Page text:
holding that award of attorneys' fees under O.C.G.A. § 13-1-11 is mandatory if statutory prerequisites are metSummary of this case from Fed. Deposit Ins. Corp. v. SRI Chakra Grp. LLC
DECIDED NOVEMBER 10, 2003.
Certiorari to the Court of Appeals of Georgia — 260 Ga. App. 645.
Freed Berman, Gary S. Freed, William J. Piercy, Benjamin I. Fink, for appellant.
Gregory R. Crochet, Carr, Tabb, Pope Freeman, W. Pitts Carr, for appellee.
We granted certiorari to consider whether a trial court has discretion to deny a claim for attorney fees brought pursuant to OCGA § 13-1-11, despite undisputed compliance with the requirements of that statute. Based upon the statute's language and legislative history, we conclude that attorney fees sought under OCGA § 13-1-11 are mandatory where the statute's conditions have been clearly satisfied. Therefore, we reverse.
In 1996, appellee Andrew Phillips entered into both an employment agreement and a stock purchase agreement with appellant TermNet Merchant Services, Inc. ("TermNet"). At roughly the same time, Phillips executed a promissory note payable to TermNet in the principal amount of $150,000, with interest set at 11.5 percent per year. The note provided that if the creditor brought suit to collect an unpaid balance, it was entitled to receive all reasonable costs, including attorney fees. Pursuant to the note, Phillips received $150,000 from TermNet. Disputes then arose between Phillips and TermNet relating to both the employment contract and the stock purchase agreement, and Phillips's employment was terminated.
TermNet made a demand on Phillips to pay the balance of the note and put Phillips on notice that if the note was not paid in full within ten days of the demand letter's receipt, TermNet would enforce the note's attorney fees provision. When its demand was not satisfied, TermNet sued Phillips for, among other things, contract breach and failure to make payments under the note. The trial court bifurcated the case, and ordered that all claims arising from the employment contract and stock purchase agreement — both of which contained arbitration provisions — be submitted to binding arbitration. At the same time, the trial court retained jurisdiction over the claims pertaining to the note, which contained no arbitration provision.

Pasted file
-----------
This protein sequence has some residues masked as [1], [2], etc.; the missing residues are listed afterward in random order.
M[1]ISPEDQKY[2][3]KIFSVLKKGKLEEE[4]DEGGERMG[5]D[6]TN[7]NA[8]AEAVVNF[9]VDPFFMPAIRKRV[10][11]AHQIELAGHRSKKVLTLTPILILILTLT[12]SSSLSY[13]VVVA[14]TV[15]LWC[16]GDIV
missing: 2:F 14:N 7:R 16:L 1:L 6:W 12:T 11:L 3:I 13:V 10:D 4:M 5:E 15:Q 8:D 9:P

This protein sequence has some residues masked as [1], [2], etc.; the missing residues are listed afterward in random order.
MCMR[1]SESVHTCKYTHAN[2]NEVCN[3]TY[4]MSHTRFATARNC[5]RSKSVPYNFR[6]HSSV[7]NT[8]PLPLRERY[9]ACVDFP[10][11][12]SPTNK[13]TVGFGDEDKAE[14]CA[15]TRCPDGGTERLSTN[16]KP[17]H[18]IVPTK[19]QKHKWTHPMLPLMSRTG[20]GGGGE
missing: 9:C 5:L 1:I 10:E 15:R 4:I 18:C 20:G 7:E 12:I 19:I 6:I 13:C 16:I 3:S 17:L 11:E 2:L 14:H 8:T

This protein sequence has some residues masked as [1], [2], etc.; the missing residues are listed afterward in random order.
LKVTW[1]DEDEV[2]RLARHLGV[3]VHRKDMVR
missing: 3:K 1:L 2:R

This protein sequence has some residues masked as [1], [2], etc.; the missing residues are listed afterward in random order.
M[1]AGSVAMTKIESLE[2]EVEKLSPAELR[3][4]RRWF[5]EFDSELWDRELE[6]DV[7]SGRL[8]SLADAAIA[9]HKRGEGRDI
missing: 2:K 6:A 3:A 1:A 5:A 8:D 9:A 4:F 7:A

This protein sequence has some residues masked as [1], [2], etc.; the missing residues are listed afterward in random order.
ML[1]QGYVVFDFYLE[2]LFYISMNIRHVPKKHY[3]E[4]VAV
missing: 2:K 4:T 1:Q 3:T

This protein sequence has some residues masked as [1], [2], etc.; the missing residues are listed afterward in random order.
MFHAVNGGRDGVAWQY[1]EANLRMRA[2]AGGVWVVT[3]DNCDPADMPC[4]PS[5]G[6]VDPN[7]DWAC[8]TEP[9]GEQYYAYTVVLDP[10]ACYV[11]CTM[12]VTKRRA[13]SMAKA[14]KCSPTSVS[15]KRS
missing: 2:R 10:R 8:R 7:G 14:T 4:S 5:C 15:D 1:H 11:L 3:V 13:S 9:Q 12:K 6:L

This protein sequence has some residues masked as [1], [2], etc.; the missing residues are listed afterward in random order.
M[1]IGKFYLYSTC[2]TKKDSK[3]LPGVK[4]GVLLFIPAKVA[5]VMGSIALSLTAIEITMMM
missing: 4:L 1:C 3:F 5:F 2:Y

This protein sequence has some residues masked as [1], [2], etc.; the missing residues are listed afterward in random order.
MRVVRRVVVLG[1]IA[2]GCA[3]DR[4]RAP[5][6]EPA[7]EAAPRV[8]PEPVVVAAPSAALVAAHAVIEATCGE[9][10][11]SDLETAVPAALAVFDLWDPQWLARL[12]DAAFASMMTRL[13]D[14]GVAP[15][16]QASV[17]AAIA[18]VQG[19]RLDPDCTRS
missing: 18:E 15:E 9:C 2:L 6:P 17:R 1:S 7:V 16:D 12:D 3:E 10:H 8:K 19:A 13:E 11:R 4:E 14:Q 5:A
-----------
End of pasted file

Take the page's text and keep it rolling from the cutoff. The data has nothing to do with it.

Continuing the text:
The trial court found that Phillips was liable on the note for the principal, interest and late fees, and granted TermNet partial summary judgment. At that time, the trial court reserved judgment on whether to award TermNet attorney fees under OCGA § 13-1-11, as requested. One month later, the arbitration panel entered an award in TermNet's favor on its claims pertaining to the stock option and employment contracts. The arbitration panel's award included an award of attorney fees. The trial court then confirmed the panel's award, but denied TermNet's request for statutory attorney fees under OCGA § 13-1-11 with regard to its efforts to collect on the note.
In his pleadings, Phillips conceded that he had not made scheduled payments under the note, but claimed he was entitled to a set-off.